'Day Zero' for dry taps in South Africa's Cape Town may not occur in 2018, says official

The Newlands swimming pool sits empty in Cape Town, South Africa, on Feb 9, 2018.
The Newlands swimming pool sits empty in Cape Town, South Africa, on Feb 9, 2018.PHOTO: REUTERS

CAPE TOWN (AFP) - Cape Town will not be forced to shut off normal water supplies in 2018 in response to a three-year-long drought as previously feared, the region's governing party has said.

Mr Mmusi Maimane, who leads the Democratic Alliance which controls both the Cape Town city council and the wider Western Cape province, said that a 60 per cent reduction in consumption averted the shut-off.

"Provided we continue consuming water at current levels, and we receive decent winter rainfall this year, 'Day Zero' will not occur in 2018. This means the taps will stay open in 2018," he said in a statement.

It was previously forecast that "Day Zero" - when normal water supply would be disconnected and people would have to queue at 200 standpipes for daily rations of 25 litres - would be as soon as July 9.

"Consumption now sits at between 510 and 520 million litres per day - down from almost 1.2 billion litres in February 2015," said Mr Maimane.

"This 60 per cent reduction in consumption is an incredible achievement, and outperforms many other cities across the world which faced severe droughts."

Cape Town, which attracts millions of tourists every year, has enforced strict waste controls including prosecuting homeowners who use significantly more than the current 50-litre daily limit.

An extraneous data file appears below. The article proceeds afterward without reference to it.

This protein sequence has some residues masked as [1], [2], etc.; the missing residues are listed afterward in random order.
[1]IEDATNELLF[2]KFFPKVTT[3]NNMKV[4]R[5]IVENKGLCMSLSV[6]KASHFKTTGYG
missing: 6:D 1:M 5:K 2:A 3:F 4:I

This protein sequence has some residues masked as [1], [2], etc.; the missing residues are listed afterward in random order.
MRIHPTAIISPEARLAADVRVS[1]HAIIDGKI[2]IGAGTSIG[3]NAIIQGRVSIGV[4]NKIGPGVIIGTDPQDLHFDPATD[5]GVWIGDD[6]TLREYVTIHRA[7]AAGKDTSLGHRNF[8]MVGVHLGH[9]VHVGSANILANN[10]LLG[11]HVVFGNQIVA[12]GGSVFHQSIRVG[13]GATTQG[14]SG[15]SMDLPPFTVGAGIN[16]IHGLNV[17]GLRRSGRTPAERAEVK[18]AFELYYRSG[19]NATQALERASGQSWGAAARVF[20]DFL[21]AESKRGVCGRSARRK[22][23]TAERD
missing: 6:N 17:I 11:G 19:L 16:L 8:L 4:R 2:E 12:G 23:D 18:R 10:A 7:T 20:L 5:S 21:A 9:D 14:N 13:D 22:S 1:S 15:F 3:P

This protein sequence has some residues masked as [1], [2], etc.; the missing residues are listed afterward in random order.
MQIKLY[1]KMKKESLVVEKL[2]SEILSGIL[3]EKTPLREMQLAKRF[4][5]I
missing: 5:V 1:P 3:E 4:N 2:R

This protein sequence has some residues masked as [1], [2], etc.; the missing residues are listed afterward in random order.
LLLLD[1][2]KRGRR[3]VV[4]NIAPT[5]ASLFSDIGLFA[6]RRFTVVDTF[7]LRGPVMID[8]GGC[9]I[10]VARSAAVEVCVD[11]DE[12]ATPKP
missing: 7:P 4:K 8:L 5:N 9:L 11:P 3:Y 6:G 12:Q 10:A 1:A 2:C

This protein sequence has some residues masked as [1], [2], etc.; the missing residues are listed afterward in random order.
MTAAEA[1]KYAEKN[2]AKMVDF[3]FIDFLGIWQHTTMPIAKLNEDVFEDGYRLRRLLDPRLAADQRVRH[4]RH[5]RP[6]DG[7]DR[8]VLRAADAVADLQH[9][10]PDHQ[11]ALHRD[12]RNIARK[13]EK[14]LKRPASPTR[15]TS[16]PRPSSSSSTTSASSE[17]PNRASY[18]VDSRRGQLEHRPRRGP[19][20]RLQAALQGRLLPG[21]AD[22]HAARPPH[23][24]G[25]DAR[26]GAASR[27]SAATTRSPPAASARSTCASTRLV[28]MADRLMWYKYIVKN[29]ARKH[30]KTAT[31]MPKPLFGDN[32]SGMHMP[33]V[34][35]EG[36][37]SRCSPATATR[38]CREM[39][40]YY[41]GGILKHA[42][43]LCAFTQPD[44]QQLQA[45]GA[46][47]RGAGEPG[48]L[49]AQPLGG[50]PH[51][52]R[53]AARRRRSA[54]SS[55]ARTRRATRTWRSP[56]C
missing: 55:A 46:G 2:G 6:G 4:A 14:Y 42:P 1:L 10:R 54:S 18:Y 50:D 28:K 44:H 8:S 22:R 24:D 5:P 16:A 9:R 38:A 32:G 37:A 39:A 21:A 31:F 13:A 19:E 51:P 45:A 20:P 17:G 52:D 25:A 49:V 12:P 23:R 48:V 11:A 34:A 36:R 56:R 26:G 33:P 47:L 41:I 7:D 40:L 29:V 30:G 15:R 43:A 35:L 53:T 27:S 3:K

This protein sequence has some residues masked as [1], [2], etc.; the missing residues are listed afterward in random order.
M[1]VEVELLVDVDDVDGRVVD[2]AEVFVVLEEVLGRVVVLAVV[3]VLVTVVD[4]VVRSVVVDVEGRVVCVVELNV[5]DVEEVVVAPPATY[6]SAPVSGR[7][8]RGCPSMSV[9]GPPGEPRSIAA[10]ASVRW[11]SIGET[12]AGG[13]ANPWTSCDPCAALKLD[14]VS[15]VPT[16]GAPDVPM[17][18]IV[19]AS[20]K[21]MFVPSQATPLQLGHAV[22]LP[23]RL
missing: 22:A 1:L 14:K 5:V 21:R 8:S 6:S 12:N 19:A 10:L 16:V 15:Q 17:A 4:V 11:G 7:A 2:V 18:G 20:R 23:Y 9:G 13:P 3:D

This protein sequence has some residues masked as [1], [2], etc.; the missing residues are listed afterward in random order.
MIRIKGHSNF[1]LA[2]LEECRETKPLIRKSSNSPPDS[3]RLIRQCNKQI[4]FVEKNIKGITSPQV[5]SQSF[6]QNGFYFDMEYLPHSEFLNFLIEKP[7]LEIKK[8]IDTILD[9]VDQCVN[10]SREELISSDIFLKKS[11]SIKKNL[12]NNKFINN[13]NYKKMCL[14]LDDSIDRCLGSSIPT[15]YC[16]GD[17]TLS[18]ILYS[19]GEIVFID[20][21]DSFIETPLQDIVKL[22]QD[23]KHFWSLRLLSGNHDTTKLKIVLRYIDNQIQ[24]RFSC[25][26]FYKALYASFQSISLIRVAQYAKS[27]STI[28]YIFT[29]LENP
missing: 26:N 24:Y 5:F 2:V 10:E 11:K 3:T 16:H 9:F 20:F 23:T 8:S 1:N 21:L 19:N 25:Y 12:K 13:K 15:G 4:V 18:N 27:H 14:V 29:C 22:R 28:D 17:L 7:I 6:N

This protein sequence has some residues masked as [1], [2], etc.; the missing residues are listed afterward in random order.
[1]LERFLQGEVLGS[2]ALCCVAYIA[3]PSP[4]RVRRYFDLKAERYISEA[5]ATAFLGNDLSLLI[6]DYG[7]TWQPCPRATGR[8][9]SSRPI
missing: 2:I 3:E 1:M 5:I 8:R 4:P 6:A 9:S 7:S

The city has published a name-and-shame list of the worst water offenders in Cape Town, and it says it is issuing fines for the heaviest water users.

But officials have been criticised for failing to implement usage restrictions sooner, and accused of ignoring warnings by experts in the years before the drought.

Strong summer rains saw much of southern Africa recover from a drought induced by the El Nino weather phenomenon.

But Mediterranean-like Cape Town receives most of its rain in the southern hemisphere's winter - and scientists warn there is no guarantee of a good rainy season.

"While it is now unlikely to occur in 2018, Day Zero is still a very real possibility during the 2019 summer months if we do not have significant rainfall this winter," said Mr Maimane.

"I want to reiterate, and cannot stress enough, that we need to keep at current consumptions levels until at least after the winter rainfall."